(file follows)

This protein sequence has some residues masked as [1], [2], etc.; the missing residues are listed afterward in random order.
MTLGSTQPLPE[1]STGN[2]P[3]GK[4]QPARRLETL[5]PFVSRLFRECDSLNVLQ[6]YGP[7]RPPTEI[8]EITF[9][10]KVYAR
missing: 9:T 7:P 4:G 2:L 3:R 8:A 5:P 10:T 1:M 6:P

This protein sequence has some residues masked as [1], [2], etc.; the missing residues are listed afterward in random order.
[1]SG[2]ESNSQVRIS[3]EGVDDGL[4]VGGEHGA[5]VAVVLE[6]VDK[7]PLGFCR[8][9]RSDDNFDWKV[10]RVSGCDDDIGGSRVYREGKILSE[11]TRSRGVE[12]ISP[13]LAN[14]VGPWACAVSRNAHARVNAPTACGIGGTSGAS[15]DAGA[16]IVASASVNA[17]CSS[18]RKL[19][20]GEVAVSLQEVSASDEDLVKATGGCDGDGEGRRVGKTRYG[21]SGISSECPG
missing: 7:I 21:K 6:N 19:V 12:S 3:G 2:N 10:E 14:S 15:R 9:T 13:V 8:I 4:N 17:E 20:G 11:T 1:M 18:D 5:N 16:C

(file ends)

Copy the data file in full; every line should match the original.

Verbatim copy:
This protein sequence has some residues masked as [1], [2], etc.; the missing residues are listed afterward in random order.
MTLGSTQPLPE[1]STGN[2]P[3]GK[4]QPARRLETL[5]PFVSRLFRECDSLNVLQ[6]YGP[7]RPPTEI[8]EITF[9][10]KVYAR
missing: 9:T 7:P 4:G 2:L 3:R 8:A 5:P 10:T 1:M 6:P

This protein sequence has some residues masked as [1], [2], etc.; the missing residues are listed afterward in random order.
[1]SG[2]ESNSQVRIS[3]EGVDDGL[4]VGGEHGA[5]VAVVLE[6]VDK[7]PLGFCR[8][9]RSDDNFDWKV[10]RVSGCDDDIGGSRVYREGKILSE[11]TRSRGVE[12]ISP[13]LAN[14]VGPWACAVSRNAHARVNAPTACGIGGTSGAS[15]DAGA[16]IVASASVNA[17]CSS[18]RKL[19][20]GEVAVSLQEVSASDEDLVKATGGCDGDGEGRRVGKTRYG[21]SGISSECPG
missing: 7:I 21:K 6:N 19:V 12:S 3:G 2:N 10:E 14:S 15:R 9:T 13:V 8:I 4:N 17:E 20:G 11:T 1:M 18:D 5:N 16:C